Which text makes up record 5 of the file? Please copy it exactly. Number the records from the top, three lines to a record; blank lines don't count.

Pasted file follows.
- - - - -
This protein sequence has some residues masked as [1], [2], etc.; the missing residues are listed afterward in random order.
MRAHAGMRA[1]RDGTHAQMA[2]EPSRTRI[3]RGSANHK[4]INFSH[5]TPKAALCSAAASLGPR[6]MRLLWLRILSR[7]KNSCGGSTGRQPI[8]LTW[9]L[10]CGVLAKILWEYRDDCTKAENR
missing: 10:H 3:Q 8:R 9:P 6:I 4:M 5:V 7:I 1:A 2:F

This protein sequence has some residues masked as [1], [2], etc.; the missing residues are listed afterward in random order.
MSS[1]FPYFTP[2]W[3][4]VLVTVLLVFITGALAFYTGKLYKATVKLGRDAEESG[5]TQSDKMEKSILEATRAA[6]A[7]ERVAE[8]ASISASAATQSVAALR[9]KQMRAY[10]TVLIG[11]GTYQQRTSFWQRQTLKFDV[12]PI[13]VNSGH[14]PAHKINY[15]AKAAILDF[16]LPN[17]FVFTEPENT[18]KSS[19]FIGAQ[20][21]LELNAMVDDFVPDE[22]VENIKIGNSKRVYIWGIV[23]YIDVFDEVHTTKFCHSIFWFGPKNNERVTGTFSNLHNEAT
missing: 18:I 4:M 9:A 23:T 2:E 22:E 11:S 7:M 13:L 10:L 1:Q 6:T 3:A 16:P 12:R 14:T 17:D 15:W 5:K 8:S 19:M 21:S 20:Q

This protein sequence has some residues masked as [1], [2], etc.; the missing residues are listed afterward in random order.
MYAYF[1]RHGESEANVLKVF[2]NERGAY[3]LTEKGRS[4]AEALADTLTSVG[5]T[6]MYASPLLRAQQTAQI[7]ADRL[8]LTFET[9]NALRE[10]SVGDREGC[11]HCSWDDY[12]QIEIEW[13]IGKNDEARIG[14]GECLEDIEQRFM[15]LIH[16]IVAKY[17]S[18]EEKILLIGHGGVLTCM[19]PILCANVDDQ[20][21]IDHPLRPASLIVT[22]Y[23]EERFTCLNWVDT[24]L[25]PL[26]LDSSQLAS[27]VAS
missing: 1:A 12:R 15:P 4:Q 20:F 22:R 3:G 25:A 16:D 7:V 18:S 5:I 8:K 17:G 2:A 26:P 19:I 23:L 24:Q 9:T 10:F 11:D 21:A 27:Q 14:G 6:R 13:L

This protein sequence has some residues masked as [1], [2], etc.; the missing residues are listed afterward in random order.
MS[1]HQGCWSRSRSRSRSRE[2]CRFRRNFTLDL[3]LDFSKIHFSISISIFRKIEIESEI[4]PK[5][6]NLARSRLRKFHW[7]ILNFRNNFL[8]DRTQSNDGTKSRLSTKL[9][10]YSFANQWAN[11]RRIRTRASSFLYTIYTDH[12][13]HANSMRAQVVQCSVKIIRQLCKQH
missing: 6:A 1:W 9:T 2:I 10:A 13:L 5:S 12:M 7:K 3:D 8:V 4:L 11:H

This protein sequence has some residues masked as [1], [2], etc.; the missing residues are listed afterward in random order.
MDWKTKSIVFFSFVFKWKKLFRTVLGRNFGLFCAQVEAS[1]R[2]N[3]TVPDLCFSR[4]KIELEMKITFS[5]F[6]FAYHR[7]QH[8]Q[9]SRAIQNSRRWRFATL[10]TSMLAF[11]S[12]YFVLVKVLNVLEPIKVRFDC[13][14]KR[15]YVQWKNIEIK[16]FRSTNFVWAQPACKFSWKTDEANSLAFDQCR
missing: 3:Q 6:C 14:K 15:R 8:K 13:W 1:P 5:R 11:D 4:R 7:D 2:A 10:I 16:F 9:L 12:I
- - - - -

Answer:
This protein sequence has some residues masked as [1], [2], etc.; the missing residues are listed afterward in random order.
MDWKTKSIVFFSFVFKWKKLFRTVLGRNFGLFCAQVEAS[1]R[2]N[3]TVPDLCFSR[4]KIELEMKITFS[5]F[6]FAYHR[7]QH[8]Q[9]SRAIQNSRRWRFATL[10]TSMLAF[11]S[12]YFVLVKVLNVLEPIKVRFDC[13][14]KR[15]YVQWKNIEIK[16]FRSTNFVWAQPACKFSWKTDEANSLAFDQCR
missing: 3:Q 6:C 14:K 15:R 8:K 13:W 1:P 5:R 11:D 4:R 7:D 2:A 10:I 16:F 9:L 12:I